FOUNDATIONS ONLY PERMIT FOR THE NEW CONSTRUCTION OF A HIGH RISE RESIDENTIAL BUILDING
And with those words, issued by the City of Chicago Monday, The Reed at Southbank may begin construction. Lendlease is the general contractor, with McHugh Concrete doing the concrete work. (Note: in “official” contractor-speak, the tower crane “belongs” to the concrete contractor. But around here, we aren’t diligent enough to find and name all the sub-contractors on construction projects, so the general contractor is credited for the tower crane. We don’t mean to slight anyone; it’s just how we do it.)
“Vertical access shafts” are a thing. Which explains why crews are at the future home of The Reed at Southbank are tearing up the yard and digging in the dirt. For-real construction is expected to begin by the time summer months arrive in Chicago. Lendlease will, of course, be their own general contractor, in addition to their developer duties.
The Reed at Southbank will be the second tower at Lendlease’sSouthbank development. Its first, The Cooper, opened in 2018. The Reed will be a 41-story mix of apartments and condominiums. This is how Lendlease describes it:
THE REED AT SOUTHBANK
Developed and constructed by Lendlease, The Reed is a 41-story luxury residential high-rise located at 234 W. Polk Street, as the next phase of its Southbank neighborhood development in Chicagos South Loop. The new building, which will offer 216 luxury condominiums on its upper floors and 224 rental apartments located on floors 9 through 22, marks the second residential tower in Southbank, a 7-acre master plan centered around 2 acres of public green space, known as Southbank Park, along the South Branch of the Chicago River.
The Reed boasts two well-appointed amenity suites for residents to enjoy, including a 12,000-square-foot outdoor amenity deck on the eighth floor overlooking Southbank Park. Residents will share access to an indoor amenity space on the eighth floor and owners will have exclusive use of an additional amenity space on the second floor, which is at grade with Southbank Park. The intentional placement of the second-floor amenities and use of full-height windows is intended to establish continuity between the park and tower, according to project architect Perkins+Will, which also designed The Cooper and the broader Southbank master plan.
Condo layouts include one, two- and three-bedroom plans priced from the $390,000s and ranging in size from 630 to 1,670 square feet. Occupying floors 23 to 41 of the tower, The Reeds condominiums celebrate the buildings idyllic location with floor-to-ceiling windows that showcase stunning views of the skyline, Lake Michigan and Chicago River, as well as Southbank Park, which borders the northern side of the building. The towers interiors pay homage to the surrounding neighborhood with an industrial-chic aesthetic that is realized through concrete ceilings and metal finishing throughout residences.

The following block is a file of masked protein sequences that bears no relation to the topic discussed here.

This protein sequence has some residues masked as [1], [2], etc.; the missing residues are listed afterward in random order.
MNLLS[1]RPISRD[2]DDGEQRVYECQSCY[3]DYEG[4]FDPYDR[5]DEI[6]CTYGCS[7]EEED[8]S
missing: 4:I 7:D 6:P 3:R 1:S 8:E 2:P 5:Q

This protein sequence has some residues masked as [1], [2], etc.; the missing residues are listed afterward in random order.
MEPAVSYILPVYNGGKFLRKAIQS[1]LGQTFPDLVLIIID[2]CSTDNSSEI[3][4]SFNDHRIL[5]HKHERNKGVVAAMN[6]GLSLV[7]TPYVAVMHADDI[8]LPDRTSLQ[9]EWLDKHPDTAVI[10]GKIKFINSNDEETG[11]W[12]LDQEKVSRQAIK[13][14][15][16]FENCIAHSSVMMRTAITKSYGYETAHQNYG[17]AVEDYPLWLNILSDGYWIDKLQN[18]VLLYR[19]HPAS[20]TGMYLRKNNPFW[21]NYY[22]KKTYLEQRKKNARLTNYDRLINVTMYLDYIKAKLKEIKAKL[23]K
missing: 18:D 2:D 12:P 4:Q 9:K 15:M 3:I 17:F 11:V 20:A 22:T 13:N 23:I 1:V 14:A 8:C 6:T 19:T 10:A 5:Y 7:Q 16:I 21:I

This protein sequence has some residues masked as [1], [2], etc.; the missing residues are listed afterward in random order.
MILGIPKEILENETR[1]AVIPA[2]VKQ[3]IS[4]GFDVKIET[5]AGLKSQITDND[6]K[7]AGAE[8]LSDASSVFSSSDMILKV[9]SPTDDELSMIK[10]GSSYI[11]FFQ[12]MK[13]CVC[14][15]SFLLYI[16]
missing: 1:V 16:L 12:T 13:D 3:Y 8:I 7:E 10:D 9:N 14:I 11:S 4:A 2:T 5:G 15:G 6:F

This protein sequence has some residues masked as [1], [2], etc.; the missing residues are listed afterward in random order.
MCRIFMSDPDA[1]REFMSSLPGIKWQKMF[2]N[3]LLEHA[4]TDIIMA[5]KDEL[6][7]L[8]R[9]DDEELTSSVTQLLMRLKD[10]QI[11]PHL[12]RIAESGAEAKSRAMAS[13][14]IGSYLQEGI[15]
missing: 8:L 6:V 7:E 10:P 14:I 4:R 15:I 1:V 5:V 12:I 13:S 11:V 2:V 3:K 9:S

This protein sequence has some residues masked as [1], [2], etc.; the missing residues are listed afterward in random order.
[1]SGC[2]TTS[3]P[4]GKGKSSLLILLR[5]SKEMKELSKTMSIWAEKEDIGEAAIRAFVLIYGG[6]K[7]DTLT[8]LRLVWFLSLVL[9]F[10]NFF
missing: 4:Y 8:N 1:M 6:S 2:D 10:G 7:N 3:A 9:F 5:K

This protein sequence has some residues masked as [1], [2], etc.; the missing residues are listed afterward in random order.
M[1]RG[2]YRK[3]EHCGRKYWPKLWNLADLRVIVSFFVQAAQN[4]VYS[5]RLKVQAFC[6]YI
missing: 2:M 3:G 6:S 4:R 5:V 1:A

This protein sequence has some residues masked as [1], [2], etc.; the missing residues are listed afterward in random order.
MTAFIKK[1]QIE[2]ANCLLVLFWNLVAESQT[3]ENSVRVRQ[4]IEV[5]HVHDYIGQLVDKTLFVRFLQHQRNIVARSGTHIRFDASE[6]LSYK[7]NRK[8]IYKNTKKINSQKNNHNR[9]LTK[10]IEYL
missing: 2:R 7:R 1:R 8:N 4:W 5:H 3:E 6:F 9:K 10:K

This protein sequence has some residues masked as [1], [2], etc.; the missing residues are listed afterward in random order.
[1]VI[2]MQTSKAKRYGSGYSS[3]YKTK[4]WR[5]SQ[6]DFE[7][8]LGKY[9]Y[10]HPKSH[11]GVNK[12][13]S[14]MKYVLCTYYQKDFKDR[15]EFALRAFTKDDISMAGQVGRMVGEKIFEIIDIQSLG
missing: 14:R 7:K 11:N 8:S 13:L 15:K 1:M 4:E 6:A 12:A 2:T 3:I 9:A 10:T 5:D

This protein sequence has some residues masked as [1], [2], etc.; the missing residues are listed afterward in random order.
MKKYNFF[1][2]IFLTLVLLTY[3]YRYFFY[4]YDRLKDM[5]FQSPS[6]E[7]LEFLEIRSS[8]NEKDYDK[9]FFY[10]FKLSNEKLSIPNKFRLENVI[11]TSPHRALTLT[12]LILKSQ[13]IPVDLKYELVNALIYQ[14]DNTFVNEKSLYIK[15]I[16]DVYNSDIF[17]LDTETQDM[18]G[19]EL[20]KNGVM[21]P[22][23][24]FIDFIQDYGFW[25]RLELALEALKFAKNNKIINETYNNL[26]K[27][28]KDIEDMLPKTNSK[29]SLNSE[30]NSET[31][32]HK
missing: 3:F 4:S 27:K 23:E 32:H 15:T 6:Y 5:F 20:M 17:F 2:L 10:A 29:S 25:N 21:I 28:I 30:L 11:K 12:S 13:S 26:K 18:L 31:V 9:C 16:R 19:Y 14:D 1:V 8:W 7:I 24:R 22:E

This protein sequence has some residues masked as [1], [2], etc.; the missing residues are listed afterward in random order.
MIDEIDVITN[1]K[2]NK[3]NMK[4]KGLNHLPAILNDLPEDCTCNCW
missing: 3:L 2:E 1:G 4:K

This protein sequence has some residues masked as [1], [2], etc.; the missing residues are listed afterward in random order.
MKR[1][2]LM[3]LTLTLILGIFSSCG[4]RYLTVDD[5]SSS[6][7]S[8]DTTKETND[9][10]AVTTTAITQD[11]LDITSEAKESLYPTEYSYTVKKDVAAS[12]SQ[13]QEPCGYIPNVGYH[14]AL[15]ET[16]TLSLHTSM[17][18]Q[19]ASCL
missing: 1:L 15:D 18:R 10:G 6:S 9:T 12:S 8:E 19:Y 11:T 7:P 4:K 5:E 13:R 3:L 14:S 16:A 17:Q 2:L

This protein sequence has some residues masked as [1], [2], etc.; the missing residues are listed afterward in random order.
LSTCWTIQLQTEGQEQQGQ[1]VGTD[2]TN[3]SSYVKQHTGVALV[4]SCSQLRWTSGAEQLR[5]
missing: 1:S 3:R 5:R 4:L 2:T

Metra and CTA rides, Zipcars, Divvy Bikes, camera lenses, and comfortable walking shoes add up. You can help offset expenses by making a greatly-appreciated donation to Building Up Chicago.
Caisson work is complete at 1000M in the South Loop. Now, foundation work continues as piles are driven and earth is moved. In fact, the pile driving might be done; I didn’t notice the Keller rig I saw earlier this month still on site Sunday with which to pound them into the ground.
A tower crane permit was issued January 16 for 1000 South Michigan, so that’s another milestone to keep an eye out for. I wish could say I spotted the caissons sticking up out of the ground that I think will be the crane’s location, but I ain’t that smart. I’ll keep guesses, assumptions, and speculation to myself.
The basics on 1000M: Designed by Helmut Jahn. James McHugh Construction is the general contractor. There’s a three-member development team — Time Equities, JK Equities, and Oak Capitals. It will be 74 stories and 832 feet tall, and if you live there, I will invite myself over constantly. Now you know that.
Goettsch Partners rendering of Union Station Tower.
Caisson work is ongoing at Union Station Tower, and it’s still pretty darn tough to get a good look anywhere but along Clinton Street. Sometimes you have to be satisfied with sticking your phone up to the gaps in the fence and snapping away.
So here you go: A February iPhone Update at Union Station Tower, with a few real-camera shots thrown in for good measure.